Monday, February 15, 2010
Breaking the Myths of Native Remote Tobacco Sales
It appears that the latest attempt to push through a ban on the use of the U.S. Postal Service for the shipping of tobacco products may be to attach the bill to Homeland Security and Anti-Terrorism legislation. In the America of uber-patriotism, or at least the politically correct need to appear so, hoards of politicians line up to pass anything dubbed Homeland Security or Anti-Terrorism. These mindless "servants of the people" check common sense, or any sense for that matter, at the door without even considering the absurdity.
Can anyone actually believe that a sale that takes place on Native soil by Native retailers direct to a consumer can some how be supporting Al Qaeda? The two most influencing arguments for making tobacco not mailable are claims that terrorist organizations may be benefiting from this trade and that children are purchasing cigarettes from Native retailers. Both of these worries are ridiculous and hide the truth behind the legislation. While it is possible for both a child or a terrorist to buy cigarettes from a Native retailer and have that product delivered, by mail, to them; it is neither a practical process for the type of instant purchase and under age smoke would employ or the clandestine path a terrorist would choose. Minimum and maximum purchases apply. Age and identification must be verified. Payment is done with a clear paper trail through checks or credit cards and it can take a week to ten days for the product to come. Not to mention, it is a government agency making the delivery.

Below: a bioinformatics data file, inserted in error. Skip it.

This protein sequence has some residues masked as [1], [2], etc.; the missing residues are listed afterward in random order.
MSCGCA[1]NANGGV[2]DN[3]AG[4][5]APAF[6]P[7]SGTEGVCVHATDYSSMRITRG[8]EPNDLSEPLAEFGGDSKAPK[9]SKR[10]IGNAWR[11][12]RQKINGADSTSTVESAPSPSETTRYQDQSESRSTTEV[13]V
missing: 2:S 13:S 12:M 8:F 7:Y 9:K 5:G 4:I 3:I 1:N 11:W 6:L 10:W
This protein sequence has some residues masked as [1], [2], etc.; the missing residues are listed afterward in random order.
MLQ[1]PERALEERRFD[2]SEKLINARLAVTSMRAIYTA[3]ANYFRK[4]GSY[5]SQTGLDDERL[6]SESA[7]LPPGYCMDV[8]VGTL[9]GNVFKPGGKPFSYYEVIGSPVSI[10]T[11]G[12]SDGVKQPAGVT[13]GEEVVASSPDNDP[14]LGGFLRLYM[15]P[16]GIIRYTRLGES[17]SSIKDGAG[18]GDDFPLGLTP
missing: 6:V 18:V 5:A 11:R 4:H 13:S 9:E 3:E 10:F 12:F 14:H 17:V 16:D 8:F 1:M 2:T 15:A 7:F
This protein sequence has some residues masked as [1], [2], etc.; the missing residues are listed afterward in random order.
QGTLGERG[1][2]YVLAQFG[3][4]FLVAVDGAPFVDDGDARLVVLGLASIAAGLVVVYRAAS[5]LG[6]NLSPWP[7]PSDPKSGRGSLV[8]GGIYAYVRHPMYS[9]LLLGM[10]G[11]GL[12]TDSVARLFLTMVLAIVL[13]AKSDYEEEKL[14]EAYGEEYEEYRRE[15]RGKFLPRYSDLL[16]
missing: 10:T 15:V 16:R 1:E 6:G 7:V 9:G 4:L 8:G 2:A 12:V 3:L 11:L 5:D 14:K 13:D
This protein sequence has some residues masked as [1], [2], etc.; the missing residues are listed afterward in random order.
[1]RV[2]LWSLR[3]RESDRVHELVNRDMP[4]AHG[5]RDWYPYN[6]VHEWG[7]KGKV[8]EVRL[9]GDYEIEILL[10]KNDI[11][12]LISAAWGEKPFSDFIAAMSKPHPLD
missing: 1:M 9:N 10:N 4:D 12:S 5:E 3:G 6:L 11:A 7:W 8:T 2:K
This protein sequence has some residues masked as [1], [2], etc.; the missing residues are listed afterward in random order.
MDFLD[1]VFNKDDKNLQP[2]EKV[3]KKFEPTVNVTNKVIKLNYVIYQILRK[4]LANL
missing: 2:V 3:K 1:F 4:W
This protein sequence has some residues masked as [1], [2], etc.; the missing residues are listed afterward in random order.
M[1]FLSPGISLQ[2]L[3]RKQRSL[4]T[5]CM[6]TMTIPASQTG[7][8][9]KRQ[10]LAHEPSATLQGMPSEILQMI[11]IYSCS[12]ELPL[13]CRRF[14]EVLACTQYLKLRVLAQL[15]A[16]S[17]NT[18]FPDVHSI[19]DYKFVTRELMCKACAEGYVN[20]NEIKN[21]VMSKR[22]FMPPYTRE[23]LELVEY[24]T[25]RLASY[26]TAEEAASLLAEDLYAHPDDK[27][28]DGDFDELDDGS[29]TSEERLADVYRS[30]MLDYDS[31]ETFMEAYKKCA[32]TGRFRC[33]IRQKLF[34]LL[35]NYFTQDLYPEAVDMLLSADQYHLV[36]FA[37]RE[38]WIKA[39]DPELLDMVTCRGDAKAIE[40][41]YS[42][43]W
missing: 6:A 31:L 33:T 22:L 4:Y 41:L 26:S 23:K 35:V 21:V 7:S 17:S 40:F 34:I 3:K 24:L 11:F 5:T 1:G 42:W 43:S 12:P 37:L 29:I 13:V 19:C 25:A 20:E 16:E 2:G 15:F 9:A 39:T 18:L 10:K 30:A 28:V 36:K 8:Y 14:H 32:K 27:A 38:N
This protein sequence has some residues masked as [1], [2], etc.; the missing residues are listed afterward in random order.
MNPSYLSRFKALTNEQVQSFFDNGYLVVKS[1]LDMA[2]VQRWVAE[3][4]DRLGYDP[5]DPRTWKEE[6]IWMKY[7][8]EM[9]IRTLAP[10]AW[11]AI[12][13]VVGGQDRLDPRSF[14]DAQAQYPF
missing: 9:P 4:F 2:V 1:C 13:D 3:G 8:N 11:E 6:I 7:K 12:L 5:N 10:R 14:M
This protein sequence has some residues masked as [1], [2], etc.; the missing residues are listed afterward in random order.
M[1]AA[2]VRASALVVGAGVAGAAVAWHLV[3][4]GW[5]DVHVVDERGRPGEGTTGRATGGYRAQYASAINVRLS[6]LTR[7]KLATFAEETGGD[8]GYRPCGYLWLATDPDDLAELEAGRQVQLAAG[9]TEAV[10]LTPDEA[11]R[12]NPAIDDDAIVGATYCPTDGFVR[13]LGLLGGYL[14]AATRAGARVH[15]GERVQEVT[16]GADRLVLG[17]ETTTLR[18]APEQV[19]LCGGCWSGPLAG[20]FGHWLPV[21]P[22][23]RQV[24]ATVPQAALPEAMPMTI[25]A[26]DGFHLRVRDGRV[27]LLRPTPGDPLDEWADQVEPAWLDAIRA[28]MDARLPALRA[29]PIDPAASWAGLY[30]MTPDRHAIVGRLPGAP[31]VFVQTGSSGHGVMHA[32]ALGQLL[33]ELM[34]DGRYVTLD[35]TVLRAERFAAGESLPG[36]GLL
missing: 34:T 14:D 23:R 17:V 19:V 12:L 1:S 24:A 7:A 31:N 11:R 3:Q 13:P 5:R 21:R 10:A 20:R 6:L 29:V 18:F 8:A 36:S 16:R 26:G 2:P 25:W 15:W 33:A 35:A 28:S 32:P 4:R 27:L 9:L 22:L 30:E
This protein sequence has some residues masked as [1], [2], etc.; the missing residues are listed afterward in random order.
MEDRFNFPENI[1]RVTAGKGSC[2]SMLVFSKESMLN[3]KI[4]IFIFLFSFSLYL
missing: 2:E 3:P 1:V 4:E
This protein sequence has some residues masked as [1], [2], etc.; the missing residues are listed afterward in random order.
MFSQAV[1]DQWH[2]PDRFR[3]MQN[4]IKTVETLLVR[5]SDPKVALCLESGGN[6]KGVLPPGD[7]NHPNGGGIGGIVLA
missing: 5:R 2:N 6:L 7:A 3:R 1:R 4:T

There is nothing sinister or immoral about remote sales. No matter what your opinion about smoking is, tobacco sales are legal as is the mailing of tobacco. Native participation in this industry is both appropriate and thoughtful. No one really believes our sales are supporting Al Qaeda or Hammas nor does anyone believe children are indiscriminately being shipped cigarettes for them and all their friends to become addicted. These claims as well as some of the numbers associated with lost revenue are all a smoke screen for following Big Tobacco's lead and crushing the Native tobacco business. We no longer do the grunt work of pushing Philip Morris' Marlboros or RJ Reynolds' Winstons and Salems. We now have Native brands that threaten their market share. So now what appears to be socially acceptable anti-smoking laws are in fact protectionist measures for Big Tobacco. It doesn't take a rocket scientist to figure out the benefits to these guys. Hell, even a lowly public servant should be able to do it.